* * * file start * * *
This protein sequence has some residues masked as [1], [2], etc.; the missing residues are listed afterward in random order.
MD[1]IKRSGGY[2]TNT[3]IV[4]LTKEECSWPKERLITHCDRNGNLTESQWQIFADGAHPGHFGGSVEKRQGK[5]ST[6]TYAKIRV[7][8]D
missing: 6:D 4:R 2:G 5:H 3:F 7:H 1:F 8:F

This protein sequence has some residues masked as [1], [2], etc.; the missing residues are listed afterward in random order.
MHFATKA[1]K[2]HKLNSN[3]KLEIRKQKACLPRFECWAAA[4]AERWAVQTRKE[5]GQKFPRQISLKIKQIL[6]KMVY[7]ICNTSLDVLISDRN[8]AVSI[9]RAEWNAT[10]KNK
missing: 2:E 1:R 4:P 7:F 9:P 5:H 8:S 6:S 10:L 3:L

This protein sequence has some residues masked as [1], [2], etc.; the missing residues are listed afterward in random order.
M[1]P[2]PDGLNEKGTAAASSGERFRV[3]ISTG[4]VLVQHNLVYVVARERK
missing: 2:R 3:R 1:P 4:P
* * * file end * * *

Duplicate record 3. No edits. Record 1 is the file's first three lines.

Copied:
This protein sequence has some residues masked as [1], [2], etc.; the missing residues are listed afterward in random order.
M[1]P[2]PDGLNEKGTAAASSGERFRV[3]ISTG[4]VLVQHNLVYVVARERK
missing: 2:R 3:R 1:P 4:P